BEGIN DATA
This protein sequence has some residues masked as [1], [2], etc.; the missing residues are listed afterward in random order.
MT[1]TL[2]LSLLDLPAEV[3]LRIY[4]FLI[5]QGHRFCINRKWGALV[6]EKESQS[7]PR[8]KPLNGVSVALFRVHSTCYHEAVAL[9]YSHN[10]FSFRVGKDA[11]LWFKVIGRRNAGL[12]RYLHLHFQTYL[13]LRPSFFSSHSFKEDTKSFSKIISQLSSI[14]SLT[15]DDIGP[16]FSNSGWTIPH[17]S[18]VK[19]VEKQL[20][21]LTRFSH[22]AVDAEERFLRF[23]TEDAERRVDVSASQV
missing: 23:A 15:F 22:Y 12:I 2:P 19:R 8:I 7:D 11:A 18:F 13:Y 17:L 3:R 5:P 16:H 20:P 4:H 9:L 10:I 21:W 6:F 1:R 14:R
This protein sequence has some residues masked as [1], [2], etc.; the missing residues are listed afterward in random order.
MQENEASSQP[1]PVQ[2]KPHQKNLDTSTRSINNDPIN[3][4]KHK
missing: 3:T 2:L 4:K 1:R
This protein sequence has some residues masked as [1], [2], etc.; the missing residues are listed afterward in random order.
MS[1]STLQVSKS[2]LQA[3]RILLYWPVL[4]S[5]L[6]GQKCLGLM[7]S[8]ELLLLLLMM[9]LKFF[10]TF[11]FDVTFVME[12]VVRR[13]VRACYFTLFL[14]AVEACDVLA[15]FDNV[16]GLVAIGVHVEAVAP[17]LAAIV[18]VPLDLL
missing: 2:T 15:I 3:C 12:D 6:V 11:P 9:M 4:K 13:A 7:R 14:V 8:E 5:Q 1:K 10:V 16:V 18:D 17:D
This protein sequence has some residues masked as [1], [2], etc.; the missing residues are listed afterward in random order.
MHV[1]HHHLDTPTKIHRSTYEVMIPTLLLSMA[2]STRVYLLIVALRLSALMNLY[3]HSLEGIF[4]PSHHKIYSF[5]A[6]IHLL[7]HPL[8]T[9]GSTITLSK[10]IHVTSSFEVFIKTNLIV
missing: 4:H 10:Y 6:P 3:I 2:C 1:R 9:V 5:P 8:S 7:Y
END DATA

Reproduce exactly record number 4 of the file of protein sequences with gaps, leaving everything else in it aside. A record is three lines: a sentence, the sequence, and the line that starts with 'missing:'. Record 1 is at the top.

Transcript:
This protein sequence has some residues masked as [1], [2], etc.; the missing residues are listed afterward in random order.
MHV[1]HHHLDTPTKIHRSTYEVMIPTLLLSMA[2]STRVYLLIVALRLSALMNLY[3]HSLEGIF[4]PSHHKIYSF[5]A[6]IHLL[7]HPL[8]T[9]GSTITLSK[10]IHVTSSFEVFIKTNLIV
missing: 4:H 10:Y 6:P 3:I 2:C 1:R 9:V 5:P 8:S 7:Y